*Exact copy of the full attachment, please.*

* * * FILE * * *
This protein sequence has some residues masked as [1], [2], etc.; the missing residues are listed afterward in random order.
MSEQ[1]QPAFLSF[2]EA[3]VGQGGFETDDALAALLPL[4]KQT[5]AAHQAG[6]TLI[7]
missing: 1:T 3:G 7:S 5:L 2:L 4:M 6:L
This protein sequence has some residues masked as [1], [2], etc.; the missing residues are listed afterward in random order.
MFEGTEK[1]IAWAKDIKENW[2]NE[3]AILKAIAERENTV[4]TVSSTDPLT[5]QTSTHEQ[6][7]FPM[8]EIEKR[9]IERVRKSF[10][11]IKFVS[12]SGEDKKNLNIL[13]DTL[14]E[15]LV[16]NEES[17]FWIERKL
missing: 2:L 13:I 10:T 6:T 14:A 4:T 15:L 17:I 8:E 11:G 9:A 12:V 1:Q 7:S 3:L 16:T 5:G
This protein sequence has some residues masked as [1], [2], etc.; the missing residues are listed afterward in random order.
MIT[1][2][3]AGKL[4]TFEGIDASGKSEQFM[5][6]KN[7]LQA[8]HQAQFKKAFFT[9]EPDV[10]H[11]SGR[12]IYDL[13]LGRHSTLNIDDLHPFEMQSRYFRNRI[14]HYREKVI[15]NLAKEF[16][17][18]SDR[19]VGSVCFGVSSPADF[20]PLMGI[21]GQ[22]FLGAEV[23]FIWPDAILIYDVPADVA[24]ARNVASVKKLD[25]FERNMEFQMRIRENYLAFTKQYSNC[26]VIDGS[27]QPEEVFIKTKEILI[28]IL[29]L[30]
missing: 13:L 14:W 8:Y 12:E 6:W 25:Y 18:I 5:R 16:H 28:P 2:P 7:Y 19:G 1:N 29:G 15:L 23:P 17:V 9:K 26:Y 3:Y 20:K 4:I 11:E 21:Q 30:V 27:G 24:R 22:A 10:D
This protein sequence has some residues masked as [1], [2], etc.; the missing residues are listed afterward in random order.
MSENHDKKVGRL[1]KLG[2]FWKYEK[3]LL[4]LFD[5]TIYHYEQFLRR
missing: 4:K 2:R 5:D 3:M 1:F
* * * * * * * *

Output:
This protein sequence has some residues masked as [1], [2], etc.; the missing residues are listed afterward in random order.
MSEQ[1]QPAFLSF[2]EA[3]VGQGGFETDDALAALLPL[4]KQT[5]AAHQAG[6]TLI[7]
missing: 1:T 3:G 7:S 5:L 2:L 4:M 6:L
This protein sequence has some residues masked as [1], [2], etc.; the missing residues are listed afterward in random order.
MFEGTEK[1]IAWAKDIKENW[2]NE[3]AILKAIAERENTV[4]TVSSTDPLT[5]QTSTHEQ[6][7]FPM[8]EIEKR[9]IERVRKSF[10][11]IKFVS[12]SGEDKKNLNIL[13]DTL[14]E[15]LV[16]NEES[17]FWIERKL
missing: 2:L 13:I 10:T 6:T 14:A 4:T 15:L 17:I 8:E 11:G 9:A 12:V 1:Q 7:S 3:L 16:T 5:G
This protein sequence has some residues masked as [1], [2], etc.; the missing residues are listed afterward in random order.
MIT[1][2][3]AGKL[4]TFEGIDASGKSEQFM[5][6]KN[7]LQA[8]HQAQFKKAFFT[9]EPDV[10]H[11]SGR[12]IYDL[13]LGRHSTLNIDDLHPFEMQSRYFRNRI[14]HYREKVI[15]NLAKEF[16][17][18]SDR[19]VGSVCFGVSSPADF[20]PLMGI[21]GQ[22]FLGAEV[23]FIWPDAILIYDVPADVA[24]ARNVASVKKLD[25]FERNMEFQMRIRENYLAFTKQYSNC[26]VIDGS[27]QPEEVFIKTKEILI[28]IL[29]L[30]
missing: 13:L 14:W 8:Y 12:E 6:W 25:Y 18:I 5:R 16:H 28:P 2:P 7:Y 19:G 1:N 29:G 15:L 23:P 17:V 9:K 26:Y 3:Y 20:K 4:I 11:E 21:Q 30:V 27:G 24:R 22:A 10:D
This protein sequence has some residues masked as [1], [2], etc.; the missing residues are listed afterward in random order.
MSENHDKKVGRL[1]KLG[2]FWKYEK[3]LL[4]LFD[5]TIYHYEQFLRR
missing: 4:K 2:R 5:D 3:M 1:F